by Jonathan Griffin
Hammer Museum, Los Angeles
I don’t believe it is cruel or unfair to say that a museum is probably not the natural home for Frances Stark’s work. The artworks that she has made over the past 24 years (the timespan covered by this retrospective) are many things – epistolary, diaristic, notational, self-referential, accretive, serial, slapdash, intricate – but they are not, in the main, the kinds of forms that museums are traditionally built to house.
En masse, in the generously proportioned and high ceilinged galleries of the Hammer Museum, Stark’s delicate carbon paper, pencil or gouache text pieces and collages (to cite just a few of her myriad media) are somehow too much, and not enough. They over- and underwhelm.
And this is not their failing, because Stark is one of her generation’s most strident and original voices. The problem is that of the museum, which is incapable of reshaping itself to accommodate her output. The issue is something to do with the architecture, which is designed to house masterpieces that are big enough to absorb many gazes at once or bold enough to project across a room. (Mark Bradford’s recent Hammer exhibition is a case in point, as is the new but lifeless Broad museum.) Stark’s work mostly asks to be read up close and slowly, even held in one’s hands; careful attention must be paid to its layered literary references and recurrent motifs. In front of one of the exhibition’s salon-style walls of framed drawings and collages, a visitor’s head is liable to swim.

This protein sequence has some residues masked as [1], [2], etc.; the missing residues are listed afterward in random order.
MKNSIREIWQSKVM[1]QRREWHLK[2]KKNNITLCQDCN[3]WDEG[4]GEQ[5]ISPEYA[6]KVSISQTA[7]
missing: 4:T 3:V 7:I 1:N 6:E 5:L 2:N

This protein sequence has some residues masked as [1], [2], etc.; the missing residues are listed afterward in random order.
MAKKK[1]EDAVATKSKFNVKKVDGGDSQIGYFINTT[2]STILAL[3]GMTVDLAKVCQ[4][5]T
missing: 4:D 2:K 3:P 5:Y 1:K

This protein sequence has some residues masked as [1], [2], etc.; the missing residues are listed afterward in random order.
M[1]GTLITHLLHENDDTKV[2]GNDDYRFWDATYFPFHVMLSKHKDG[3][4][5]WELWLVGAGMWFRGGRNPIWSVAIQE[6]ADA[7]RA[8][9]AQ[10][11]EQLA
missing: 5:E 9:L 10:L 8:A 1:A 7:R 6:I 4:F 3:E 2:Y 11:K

Bobby Jesus’s Alma Mater b/w Reading the Book of David and/or Paying Attention is Free (2013) is arguably Stark’s Guernica, her mature work that comes closest to the designation of ‘masterpiece’. A text- and music-based video projection overlaid on a wall of mainly found images, the work synthesizes many of Stark’s long-range concerns about motherhood, pedagogy, and sexuality, with the realities of her life in 2013, when she was locked in battle with the administration of the beleaguered art school (at USC) where she taught and had also just begun working with a young muse named Bobby. Along with issues that pertain only to Stark (and her work can, at times, feel solipsistic), Bobby Jesus’s Alma Mater also surprises by opening up to racial politics and religious faith.
The masculinized category of the masterpiece, however, does not seem to be something that Stark is interested in. Instead of singular statements, she tends to compile dossiers of related works: for example, the series of ‘chorus girl’ collage drawings that punctuate the exhibition, or the trio of large collages, beginning with Push (2006), that play off the signage on her studio door.
Stark really comes into her own in her performances-cum-lectures-cum-PowerPoint presentations, one of which – I’ve Had it and a Half (2011), in which she confessed her Chatroulette addiction – she famously performed at the Hammer. The museum retrospective is inadequate for representing such events, just as it is in displaying Stark’s Instagram feed or her series of Cat Videos (1999-2002), both of which are here shown on monitors but which really belong online.
‘Uh-Oh’, this exhibition’s title, evokes the real risks involved when a practice like Stark’s unfolds in real time, at 1:1 scale to the artist’s life. It is full of anxious excitement for whatever might come next. It is the precise antithesis of a museum’s tendency to survey, to look back, to slow down and distance.
First published: Art Review, December 2015